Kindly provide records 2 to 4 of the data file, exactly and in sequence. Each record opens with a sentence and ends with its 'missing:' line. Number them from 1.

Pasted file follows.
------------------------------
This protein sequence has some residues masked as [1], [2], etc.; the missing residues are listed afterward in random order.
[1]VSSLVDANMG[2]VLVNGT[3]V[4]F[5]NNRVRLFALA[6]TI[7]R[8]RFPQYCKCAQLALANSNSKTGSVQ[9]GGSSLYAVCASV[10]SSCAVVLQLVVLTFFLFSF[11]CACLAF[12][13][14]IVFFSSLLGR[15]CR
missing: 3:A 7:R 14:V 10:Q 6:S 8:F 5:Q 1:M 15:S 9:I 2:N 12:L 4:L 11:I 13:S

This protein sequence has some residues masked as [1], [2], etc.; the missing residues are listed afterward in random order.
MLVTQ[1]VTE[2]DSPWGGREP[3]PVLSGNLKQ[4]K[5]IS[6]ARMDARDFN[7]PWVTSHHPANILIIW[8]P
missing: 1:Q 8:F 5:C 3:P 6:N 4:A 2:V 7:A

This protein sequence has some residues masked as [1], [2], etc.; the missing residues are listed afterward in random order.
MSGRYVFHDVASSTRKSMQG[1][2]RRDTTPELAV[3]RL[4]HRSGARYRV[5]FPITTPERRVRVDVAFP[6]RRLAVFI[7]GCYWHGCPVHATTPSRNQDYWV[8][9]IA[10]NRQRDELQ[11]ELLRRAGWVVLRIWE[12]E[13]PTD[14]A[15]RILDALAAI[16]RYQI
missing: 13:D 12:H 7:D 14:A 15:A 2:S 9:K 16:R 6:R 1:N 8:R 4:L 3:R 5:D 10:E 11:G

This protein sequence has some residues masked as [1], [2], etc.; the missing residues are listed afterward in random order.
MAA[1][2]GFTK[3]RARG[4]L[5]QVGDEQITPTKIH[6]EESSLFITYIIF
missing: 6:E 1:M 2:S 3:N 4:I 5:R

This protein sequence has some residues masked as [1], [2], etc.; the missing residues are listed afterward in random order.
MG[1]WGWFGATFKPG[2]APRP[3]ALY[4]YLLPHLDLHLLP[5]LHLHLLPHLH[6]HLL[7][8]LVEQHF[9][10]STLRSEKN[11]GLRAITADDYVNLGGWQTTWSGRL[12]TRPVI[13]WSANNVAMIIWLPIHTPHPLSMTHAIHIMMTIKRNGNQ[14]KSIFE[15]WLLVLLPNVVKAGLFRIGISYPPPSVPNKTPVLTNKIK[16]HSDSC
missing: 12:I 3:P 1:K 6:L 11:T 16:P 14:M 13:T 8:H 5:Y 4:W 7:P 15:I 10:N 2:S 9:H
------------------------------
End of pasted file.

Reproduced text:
This protein sequence has some residues masked as [1], [2], etc.; the missing residues are listed afterward in random order.
MLVTQ[1]VTE[2]DSPWGGREP[3]PVLSGNLKQ[4]K[5]IS[6]ARMDARDFN[7]PWVTSHHPANILIIW[8]P
missing: 1:Q 8:F 5:C 3:P 6:N 4:A 2:V 7:A

This protein sequence has some residues masked as [1], [2], etc.; the missing residues are listed afterward in random order.
MSGRYVFHDVASSTRKSMQG[1][2]RRDTTPELAV[3]RL[4]HRSGARYRV[5]FPITTPERRVRVDVAFP[6]RRLAVFI[7]GCYWHGCPVHATTPSRNQDYWV[8][9]IA[10]NRQRDELQ[11]ELLRRAGWVVLRIWE[12]E[13]PTD[14]A[15]RILDALAAI[16]RYQI
missing: 13:D 12:H 7:D 14:A 15:A 2:S 9:K 16:R 6:R 1:N 8:R 4:L 3:R 5:D 10:E 11:G

This protein sequence has some residues masked as [1], [2], etc.; the missing residues are listed afterward in random order.
MAA[1][2]GFTK[3]RARG[4]L[5]QVGDEQITPTKIH[6]EESSLFITYIIF
missing: 6:E 1:M 2:S 3:N 4:I 5:R